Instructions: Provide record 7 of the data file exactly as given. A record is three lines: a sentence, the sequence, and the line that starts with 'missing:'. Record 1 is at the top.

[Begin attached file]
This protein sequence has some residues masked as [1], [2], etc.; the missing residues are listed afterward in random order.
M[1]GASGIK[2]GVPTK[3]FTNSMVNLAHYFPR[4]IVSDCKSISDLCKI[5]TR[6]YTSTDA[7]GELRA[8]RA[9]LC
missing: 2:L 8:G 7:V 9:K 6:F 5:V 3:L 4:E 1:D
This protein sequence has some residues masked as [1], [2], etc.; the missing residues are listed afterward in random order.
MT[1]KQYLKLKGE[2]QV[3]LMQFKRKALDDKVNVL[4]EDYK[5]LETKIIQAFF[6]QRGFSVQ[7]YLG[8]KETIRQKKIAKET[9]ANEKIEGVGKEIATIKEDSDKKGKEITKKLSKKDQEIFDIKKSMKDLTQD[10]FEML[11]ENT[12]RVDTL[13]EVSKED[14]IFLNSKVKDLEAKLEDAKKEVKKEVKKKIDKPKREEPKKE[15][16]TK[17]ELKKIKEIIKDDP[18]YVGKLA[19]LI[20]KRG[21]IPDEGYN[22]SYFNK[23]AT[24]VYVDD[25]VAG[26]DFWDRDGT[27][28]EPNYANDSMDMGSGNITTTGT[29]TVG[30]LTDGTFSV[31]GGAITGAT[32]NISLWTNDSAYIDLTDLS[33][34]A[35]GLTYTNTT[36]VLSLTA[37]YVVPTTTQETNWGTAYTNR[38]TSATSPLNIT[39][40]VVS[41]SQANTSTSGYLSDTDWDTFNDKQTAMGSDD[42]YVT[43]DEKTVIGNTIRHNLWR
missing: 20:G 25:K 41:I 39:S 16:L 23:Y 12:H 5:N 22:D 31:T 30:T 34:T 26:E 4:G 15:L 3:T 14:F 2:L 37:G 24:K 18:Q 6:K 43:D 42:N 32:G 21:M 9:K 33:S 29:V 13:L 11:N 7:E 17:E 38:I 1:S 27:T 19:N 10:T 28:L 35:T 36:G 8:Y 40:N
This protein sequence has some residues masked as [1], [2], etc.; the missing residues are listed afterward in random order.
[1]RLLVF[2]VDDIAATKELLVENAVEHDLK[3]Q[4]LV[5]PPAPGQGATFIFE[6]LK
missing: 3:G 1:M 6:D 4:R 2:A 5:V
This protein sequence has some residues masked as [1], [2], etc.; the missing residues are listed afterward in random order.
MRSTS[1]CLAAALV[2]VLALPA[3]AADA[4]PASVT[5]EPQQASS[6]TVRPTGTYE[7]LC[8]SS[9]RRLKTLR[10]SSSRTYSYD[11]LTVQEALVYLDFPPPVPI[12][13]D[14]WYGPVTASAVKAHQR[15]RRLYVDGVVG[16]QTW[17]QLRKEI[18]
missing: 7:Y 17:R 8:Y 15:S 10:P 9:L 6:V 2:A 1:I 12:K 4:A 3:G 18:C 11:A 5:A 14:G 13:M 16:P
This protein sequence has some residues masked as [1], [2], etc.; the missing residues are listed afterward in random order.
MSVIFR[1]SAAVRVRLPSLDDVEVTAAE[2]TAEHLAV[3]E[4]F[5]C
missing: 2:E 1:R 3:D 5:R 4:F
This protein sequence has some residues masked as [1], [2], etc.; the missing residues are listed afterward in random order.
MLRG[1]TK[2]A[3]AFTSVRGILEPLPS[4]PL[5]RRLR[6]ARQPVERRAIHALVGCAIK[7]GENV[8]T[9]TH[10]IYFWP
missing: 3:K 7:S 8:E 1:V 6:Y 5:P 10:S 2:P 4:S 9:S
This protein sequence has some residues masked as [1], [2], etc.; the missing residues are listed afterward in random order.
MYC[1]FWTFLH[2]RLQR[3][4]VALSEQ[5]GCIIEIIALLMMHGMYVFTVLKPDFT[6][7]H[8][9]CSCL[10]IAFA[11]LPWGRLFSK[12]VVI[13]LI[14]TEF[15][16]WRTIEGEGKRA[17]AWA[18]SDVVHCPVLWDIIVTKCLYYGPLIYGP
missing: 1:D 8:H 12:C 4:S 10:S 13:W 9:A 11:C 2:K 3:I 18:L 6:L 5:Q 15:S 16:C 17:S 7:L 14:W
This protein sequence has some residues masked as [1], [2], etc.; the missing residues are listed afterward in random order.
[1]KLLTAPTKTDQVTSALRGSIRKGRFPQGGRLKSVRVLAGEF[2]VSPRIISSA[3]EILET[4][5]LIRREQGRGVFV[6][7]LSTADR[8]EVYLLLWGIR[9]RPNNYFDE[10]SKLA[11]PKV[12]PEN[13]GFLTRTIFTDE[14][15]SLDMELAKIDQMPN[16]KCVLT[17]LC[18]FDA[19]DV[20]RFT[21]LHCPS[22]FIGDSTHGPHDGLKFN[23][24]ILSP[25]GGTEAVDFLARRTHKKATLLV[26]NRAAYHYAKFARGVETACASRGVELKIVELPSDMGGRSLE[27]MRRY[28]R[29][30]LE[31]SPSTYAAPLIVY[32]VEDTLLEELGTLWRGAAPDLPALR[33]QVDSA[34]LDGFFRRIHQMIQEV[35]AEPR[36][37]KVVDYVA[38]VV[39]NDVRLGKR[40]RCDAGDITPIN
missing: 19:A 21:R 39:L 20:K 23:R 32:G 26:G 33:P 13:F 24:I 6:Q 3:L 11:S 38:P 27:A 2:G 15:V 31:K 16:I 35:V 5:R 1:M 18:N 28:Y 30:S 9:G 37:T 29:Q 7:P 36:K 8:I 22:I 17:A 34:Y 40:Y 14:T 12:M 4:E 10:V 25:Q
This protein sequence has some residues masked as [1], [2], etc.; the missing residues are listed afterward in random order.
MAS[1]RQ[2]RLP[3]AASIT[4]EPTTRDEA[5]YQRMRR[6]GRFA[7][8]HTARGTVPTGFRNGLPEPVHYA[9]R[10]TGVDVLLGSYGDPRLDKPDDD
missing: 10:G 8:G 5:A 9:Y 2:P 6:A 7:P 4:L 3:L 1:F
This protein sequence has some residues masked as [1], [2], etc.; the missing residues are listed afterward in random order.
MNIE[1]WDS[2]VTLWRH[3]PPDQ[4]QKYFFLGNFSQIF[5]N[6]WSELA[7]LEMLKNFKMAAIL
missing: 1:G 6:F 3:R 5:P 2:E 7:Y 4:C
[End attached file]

This protein sequence has some residues masked as [1], [2], etc.; the missing residues are listed afterward in random order.
MYC[1]FWTFLH[2]RLQR[3][4]VALSEQ[5]GCIIEIIALLMMHGMYVFTVLKPDFT[6][7]H[8][9]CSCL[10]IAFA[11]LPWGRLFSK[12]VVI[13]LI[14]TEF[15][16]WRTIEGEGKRA[17]AWA[18]SDVVHCPVLWDIIVTKCLYYGPLIYGP
missing: 1:D 8:H 12:C 4:S 10:S 13:W 9:A 11:C 2:K 3:I 18:L 6:L 5:Q 15:S 16:C 17:S 7:L 14:W